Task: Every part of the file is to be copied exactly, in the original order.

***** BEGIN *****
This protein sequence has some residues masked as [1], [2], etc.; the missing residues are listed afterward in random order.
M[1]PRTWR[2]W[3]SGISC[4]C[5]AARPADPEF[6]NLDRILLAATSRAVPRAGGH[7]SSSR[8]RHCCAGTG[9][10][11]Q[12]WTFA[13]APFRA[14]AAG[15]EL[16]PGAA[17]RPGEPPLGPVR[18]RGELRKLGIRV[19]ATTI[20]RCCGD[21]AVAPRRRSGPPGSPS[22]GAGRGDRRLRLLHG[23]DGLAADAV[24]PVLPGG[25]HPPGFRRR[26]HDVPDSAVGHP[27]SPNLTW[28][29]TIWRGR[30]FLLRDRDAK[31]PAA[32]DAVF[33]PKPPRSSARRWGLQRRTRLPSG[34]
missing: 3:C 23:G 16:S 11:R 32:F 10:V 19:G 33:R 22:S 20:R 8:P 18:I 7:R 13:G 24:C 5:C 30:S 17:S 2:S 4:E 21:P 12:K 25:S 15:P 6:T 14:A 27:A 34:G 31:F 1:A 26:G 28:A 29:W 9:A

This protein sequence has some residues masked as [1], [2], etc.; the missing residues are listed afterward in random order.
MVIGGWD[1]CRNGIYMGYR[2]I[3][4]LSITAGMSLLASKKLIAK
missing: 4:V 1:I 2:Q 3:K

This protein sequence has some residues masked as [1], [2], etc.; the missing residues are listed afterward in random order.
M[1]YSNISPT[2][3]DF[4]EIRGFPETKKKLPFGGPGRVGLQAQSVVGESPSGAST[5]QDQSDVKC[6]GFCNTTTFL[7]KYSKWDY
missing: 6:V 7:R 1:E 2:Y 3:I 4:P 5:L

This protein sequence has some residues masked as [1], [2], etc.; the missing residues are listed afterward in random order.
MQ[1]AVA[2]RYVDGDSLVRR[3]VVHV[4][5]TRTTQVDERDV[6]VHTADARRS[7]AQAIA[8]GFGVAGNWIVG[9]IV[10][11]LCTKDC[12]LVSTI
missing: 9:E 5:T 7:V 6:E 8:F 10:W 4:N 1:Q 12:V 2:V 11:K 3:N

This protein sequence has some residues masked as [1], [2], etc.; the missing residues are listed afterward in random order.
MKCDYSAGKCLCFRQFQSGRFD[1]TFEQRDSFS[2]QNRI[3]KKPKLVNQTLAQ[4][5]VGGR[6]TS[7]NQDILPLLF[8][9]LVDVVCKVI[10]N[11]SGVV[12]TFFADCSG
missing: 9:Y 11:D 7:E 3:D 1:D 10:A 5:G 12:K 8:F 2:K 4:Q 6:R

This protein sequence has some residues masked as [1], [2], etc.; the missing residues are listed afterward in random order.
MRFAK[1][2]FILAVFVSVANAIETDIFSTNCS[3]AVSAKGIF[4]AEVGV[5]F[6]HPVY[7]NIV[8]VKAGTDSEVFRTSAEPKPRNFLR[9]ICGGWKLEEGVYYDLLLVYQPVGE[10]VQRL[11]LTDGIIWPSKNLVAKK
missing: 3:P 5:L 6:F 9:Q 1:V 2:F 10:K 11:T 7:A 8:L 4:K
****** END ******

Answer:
This protein sequence has some residues masked as [1], [2], etc.; the missing residues are listed afterward in random order.
M[1]PRTWR[2]W[3]SGISC[4]C[5]AARPADPEF[6]NLDRILLAATSRAVPRAGGH[7]SSSR[8]RHCCAGTG[9][10][11]Q[12]WTFA[13]APFRA[14]AAG[15]EL[16]PGAA[17]RPGEPPLGPVR[18]RGELRKLGIRV[19]ATTI[20]RCCGD[21]AVAPRRRSGPPGSPS[22]GAGRGDRRLRLLHG[23]DGLAADAV[24]PVLPGG[25]HPPGFRRR[26]HDVPDSAVGHP[27]SPNLTW[28][29]TIWRGR[30]FLLRDRDAK[31]PAA[32]DAVF[33]PKPPRSSARRWGLQRRTRLPSG[34]
missing: 3:C 23:G 16:S 11:R 32:F 10:V 19:G 33:R 22:S 20:R 8:P 18:I 7:R 13:G 24:C 5:C 30:S 17:S 2:S 4:E 21:P 12:K 25:S 15:P 6:T 14:A 27:A 34:G 31:F 1:A 26:G 28:A 29:W 9:A

This protein sequence has some residues masked as [1], [2], etc.; the missing residues are listed afterward in random order.
MVIGGWD[1]CRNGIYMGYR[2]I[3][4]LSITAGMSLLASKKLIAK
missing: 4:V 1:I 2:Q 3:K

This protein sequence has some residues masked as [1], [2], etc.; the missing residues are listed afterward in random order.
M[1]YSNISPT[2][3]DF[4]EIRGFPETKKKLPFGGPGRVGLQAQSVVGESPSGAST[5]QDQSDVKC[6]GFCNTTTFL[7]KYSKWDY
missing: 6:V 7:R 1:E 2:Y 3:I 4:P 5:L

This protein sequence has some residues masked as [1], [2], etc.; the missing residues are listed afterward in random order.
MQ[1]AVA[2]RYVDGDSLVRR[3]VVHV[4][5]TRTTQVDERDV[6]VHTADARRS[7]AQAIA[8]GFGVAGNWIVG[9]IV[10][11]LCTKDC[12]LVSTI
missing: 9:E 5:T 7:V 6:E 8:F 10:W 4:N 1:Q 12:V 2:V 11:K 3:N

This protein sequence has some residues masked as [1], [2], etc.; the missing residues are listed afterward in random order.
MKCDYSAGKCLCFRQFQSGRFD[1]TFEQRDSFS[2]QNRI[3]KKPKLVNQTLAQ[4][5]VGGR[6]TS[7]NQDILPLLF[8][9]LVDVVCKVI[10]N[11]SGVV[12]TFFADCSG
missing: 9:Y 11:D 7:E 3:D 1:D 10:A 5:G 12:K 8:F 2:K 4:Q 6:R

This protein sequence has some residues masked as [1], [2], etc.; the missing residues are listed afterward in random order.
MRFAK[1][2]FILAVFVSVANAIETDIFSTNCS[3]AVSAKGIF[4]AEVGV[5]F[6]HPVY[7]NIV[8]VKAGTDSEVFRTSAEPKPRNFLR[9]ICGGWKLEEGVYYDLLLVYQPVGE[10]VQRL[11]LTDGIIWPSKNLVAKK
missing: 3:P 5:L 6:F 9:Q 1:V 2:F 10:K 11:T 7:A 8:L 4:K